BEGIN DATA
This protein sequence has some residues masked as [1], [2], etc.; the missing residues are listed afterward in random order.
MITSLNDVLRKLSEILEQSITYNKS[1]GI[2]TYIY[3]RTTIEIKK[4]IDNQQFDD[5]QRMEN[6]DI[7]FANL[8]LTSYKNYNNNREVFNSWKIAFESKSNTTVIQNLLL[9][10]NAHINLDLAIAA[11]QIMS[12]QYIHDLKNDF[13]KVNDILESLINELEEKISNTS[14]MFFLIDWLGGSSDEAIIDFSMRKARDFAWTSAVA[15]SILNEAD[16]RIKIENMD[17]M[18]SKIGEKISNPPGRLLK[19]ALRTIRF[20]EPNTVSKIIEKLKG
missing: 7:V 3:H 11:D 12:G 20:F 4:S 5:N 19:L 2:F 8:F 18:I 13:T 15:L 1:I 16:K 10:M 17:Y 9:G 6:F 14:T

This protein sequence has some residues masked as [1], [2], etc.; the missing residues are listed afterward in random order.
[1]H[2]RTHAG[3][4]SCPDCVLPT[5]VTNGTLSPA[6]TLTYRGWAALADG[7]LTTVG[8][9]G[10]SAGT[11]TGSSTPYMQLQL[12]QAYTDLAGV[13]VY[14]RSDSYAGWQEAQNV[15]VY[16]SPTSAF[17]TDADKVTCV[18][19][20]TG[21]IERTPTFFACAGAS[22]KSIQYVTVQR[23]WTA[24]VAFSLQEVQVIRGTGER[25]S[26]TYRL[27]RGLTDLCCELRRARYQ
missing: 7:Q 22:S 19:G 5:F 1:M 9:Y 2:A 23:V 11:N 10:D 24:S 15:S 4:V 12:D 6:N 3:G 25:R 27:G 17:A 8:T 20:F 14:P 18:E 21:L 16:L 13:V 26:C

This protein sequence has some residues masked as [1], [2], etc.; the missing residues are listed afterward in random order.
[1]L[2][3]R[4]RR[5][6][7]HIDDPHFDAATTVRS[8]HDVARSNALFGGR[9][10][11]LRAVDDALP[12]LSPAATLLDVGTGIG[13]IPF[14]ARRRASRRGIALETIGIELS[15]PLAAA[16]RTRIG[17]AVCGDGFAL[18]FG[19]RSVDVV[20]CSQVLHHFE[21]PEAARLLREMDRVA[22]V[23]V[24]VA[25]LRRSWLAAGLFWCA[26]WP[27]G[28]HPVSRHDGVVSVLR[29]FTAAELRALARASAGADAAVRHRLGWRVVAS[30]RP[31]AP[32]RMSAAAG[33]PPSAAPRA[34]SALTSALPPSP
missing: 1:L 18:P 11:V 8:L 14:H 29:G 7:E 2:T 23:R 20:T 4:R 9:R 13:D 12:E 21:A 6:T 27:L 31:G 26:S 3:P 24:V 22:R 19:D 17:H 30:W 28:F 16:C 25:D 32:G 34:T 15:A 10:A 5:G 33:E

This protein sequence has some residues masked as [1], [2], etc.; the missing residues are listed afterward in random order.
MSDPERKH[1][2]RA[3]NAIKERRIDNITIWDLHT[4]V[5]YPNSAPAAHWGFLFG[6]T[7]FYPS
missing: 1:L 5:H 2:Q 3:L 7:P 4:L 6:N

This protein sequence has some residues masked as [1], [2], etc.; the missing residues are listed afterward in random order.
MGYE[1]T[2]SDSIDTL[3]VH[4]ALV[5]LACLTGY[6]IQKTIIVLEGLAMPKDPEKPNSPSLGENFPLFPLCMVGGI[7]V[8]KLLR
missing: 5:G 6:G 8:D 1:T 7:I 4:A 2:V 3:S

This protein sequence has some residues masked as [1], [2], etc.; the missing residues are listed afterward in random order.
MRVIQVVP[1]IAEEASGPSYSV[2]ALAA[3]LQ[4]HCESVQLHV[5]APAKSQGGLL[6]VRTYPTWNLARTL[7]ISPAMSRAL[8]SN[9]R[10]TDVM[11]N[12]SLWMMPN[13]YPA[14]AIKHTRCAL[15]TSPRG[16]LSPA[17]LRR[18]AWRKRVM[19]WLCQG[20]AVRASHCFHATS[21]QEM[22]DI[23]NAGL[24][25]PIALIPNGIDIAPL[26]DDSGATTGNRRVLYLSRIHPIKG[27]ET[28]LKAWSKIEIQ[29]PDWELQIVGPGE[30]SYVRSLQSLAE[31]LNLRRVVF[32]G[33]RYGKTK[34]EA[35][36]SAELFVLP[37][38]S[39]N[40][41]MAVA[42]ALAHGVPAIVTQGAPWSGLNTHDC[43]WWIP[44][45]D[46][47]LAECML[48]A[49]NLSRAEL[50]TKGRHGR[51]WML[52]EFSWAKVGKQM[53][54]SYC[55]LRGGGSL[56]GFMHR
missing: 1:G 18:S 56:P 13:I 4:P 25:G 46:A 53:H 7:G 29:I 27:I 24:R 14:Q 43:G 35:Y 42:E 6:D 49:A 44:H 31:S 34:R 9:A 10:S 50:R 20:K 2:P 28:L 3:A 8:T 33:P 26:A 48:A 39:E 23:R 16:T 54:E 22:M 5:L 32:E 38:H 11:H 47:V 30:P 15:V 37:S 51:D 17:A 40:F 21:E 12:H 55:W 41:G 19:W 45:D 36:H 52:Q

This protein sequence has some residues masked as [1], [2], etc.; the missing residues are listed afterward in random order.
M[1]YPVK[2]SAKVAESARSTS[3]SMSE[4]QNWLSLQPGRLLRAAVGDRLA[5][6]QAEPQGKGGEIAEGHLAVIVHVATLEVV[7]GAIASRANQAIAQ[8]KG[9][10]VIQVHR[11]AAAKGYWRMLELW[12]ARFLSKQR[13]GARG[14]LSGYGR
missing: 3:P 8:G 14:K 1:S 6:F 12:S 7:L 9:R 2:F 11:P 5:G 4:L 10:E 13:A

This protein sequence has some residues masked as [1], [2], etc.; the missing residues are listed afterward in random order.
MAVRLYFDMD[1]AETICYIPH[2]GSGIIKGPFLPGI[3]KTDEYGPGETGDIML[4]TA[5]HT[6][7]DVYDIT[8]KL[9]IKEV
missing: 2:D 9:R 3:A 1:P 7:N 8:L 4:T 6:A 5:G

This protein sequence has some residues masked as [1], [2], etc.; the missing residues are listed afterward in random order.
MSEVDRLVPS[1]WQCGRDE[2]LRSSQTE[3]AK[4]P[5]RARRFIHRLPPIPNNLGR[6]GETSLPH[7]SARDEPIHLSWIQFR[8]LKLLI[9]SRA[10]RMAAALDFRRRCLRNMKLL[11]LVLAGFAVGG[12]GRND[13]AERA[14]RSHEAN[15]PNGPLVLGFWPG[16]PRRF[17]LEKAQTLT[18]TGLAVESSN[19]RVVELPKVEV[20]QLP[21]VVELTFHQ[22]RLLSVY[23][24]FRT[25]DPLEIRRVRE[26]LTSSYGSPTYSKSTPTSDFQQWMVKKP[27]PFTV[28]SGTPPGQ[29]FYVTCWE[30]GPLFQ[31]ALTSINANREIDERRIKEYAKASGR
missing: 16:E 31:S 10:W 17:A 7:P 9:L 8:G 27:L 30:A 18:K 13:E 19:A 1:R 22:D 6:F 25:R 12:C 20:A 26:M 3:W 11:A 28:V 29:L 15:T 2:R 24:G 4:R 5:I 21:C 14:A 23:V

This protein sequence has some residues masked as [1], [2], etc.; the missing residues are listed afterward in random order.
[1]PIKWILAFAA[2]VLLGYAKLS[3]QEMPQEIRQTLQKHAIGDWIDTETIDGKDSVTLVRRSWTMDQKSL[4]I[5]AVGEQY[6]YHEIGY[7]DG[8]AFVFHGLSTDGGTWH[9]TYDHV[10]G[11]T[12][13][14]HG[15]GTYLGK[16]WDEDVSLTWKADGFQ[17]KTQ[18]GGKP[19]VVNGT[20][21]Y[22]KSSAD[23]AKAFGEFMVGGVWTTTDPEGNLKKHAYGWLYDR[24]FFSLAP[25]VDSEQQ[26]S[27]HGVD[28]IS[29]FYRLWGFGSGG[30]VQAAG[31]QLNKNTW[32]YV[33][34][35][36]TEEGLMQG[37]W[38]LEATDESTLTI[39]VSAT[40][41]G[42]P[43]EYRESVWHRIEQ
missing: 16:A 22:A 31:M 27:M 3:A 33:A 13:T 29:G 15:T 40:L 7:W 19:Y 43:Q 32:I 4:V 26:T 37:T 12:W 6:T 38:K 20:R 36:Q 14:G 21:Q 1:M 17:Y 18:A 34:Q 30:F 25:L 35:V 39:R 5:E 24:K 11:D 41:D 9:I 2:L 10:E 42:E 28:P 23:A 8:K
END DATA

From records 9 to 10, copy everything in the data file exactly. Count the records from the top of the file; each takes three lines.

This protein sequence has some residues masked as [1], [2], etc.; the missing residues are listed afterward in random order.
MSEVDRLVPS[1]WQCGRDE[2]LRSSQTE[3]AK[4]P[5]RARRFIHRLPPIPNNLGR[6]GETSLPH[7]SARDEPIHLSWIQFR[8]LKLLI[9]SRA[10]RMAAALDFRRRCLRNMKLL[11]LVLAGFAVGG[12]GRND[13]AERA[14]RSHEAN[15]PNGPLVLGFWPG[16]PRRF[17]LEKAQTLT[18]TGLAVESSN[19]RVVELPKVEV[20]QLP[21]VVELTFHQ[22]RLLSVY[23][24]FRT[25]DPLEIRRVRE[26]LTSSYGSPTYSKSTPTSDFQQWMVKKP[27]PFTV[28]SGTPPGQ[29]FYVTCWE[30]GPLFQ[31]ALTSINANREIDERRIKEYAKASGR
missing: 16:E 31:S 10:W 17:A 7:P 9:L 8:G 27:L 30:A 18:K 13:E 19:A 1:R 22:D 6:F 25:R 12:C 20:A 26:M 3:W 11:A 28:V 29:L 15:T 2:R 24:G 4:R 5:I 21:C 14:A 23:V

This protein sequence has some residues masked as [1], [2], etc.; the missing residues are listed afterward in random order.
[1]PIKWILAFAA[2]VLLGYAKLS[3]QEMPQEIRQTLQKHAIGDWIDTETIDGKDSVTLVRRSWTMDQKSL[4]I[5]AVGEQY[6]YHEIGY[7]DG[8]AFVFHGLSTDGGTWH[9]TYDHV[10]G[11]T[12][13][14]HG[15]GTYLGK[16]WDEDVSLTWKADGFQ[17]KTQ[18]GGKP[19]VVNGT[20][21]Y[22]KSSAD[23]AKAFGEFMVGGVWTTTDPEGNLKKHAYGWLYDR[24]FFSLAP[25]VDSEQQ[26]S[27]HGVD[28]IS[29]FYRLWGFGSGG[30]VQAAG[31]QLNKNTW[32]YV[33][34][35][36]TEEGLMQG[37]W[38]LEATDESTLTI[39]VSAT[40][41]G[42]P[43]EYRESVWHRIEQ
missing: 16:A 22:A 31:M 27:M 3:A 33:A 13:T 29:G 15:T 40:L 7:W 19:Y 43:Q 32:I 4:V 26:T 37:T 12:W 6:T 38:K 20:R 36:Q 14:G 21:Q 1:M 17:Y 18:A 34:Q 30:F 25:L 35:V 39:R 5:E 24:K 11:D 41:D 9:I 2:L 10:E 42:E 28:P 23:A 8:K